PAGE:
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Officer charged with felony DUI after woman struck in Belmont Heights

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Bond was set at $100,000 for a Chicago police officer charged with a felony DUI in a crash that critically injured a pedestrian in Belmont Heights. (WLS)

Bond was set at $100,000 for a Chicago police officer charged with a felony DUI in a crash that critically injured a pedestrian in Belmont Heights.

Officer Erin Mowry, 40, was off-duty when he crashed his 1997 Mercedes near Belmont and Olcott avenues around 1:20 a.m. on July 18, prosecutors said. His vehicle struck a woman, identified by relatives as Courtney Still, who was crossing the street.

Still had just gotten off a CTA bus at Belmont and was in the crosswalk when she was struck. The impact sent her airborne and she landed on her head, hitting the pavement.

Still was taken to Loyola University Medical Center in critical condition. She is no longer in a medically-induced coma, but is not responding, her family said. Prosecutors said doctors are uncertain whether she will survive.

"The defendant admitted he had been drinking earlier in the evening and he did not see the victim," Assistant State's Attorney Lorraine Scaduto said.

Mowry's blood alcohol level, which was measured more than four hours after the crash, was .092, prosecutors said.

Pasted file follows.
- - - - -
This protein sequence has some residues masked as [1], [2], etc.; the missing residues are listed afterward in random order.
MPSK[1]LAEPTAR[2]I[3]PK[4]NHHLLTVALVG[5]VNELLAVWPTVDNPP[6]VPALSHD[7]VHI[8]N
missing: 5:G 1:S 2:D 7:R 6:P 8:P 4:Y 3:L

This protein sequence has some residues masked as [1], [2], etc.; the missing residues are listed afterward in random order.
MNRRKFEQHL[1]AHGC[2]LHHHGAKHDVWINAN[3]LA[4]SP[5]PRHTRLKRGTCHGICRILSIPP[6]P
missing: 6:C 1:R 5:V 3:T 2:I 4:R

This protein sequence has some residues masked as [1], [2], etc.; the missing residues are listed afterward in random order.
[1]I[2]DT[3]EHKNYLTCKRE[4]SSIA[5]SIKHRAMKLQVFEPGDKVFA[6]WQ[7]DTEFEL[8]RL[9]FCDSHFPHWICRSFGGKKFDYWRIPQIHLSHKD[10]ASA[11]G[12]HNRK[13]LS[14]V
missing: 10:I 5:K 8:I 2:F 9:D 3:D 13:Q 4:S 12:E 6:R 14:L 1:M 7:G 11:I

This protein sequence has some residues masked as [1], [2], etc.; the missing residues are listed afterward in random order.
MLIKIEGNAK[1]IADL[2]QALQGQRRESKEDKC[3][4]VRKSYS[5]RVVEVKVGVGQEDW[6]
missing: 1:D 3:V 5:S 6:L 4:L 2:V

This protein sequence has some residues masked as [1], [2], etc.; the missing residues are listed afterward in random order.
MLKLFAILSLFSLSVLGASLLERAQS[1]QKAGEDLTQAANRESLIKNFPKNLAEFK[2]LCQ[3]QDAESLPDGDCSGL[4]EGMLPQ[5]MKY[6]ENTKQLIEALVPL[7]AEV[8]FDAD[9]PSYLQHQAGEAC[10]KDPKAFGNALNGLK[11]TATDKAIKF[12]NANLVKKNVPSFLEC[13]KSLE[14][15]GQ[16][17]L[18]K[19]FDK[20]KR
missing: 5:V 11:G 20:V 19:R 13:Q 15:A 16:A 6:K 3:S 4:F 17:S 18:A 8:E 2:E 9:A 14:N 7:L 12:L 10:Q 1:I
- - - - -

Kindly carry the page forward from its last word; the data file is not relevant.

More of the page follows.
Mowry was originally charged with misdemeanor DUI, ticketed and relieved of his police powers during the Chicago Police Department's investigation. Those charges were upgraded to aggravated DUI with great bodily harm.

"While I am pleased that the correct charges have been filed in this case, I am also saddened that now two families lives have been destroyed by someone who thought it was OK to drink and drive. Not just someone, but a police officer who knows what the laws are. I pray for his family and the anguish they must be going through, as well as for my daughter who may or may not make it through this," Kathy, Still's mother, said through a statement.

Mowry, a two-year veteran of the Chicago Police Department, turned himself in.

"His thoughts are not so much on himself," defense attorney Dan Herbert said. "They truly are on the victim."
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chicago police departmentdui crashpedestrian struckBelmont Heights
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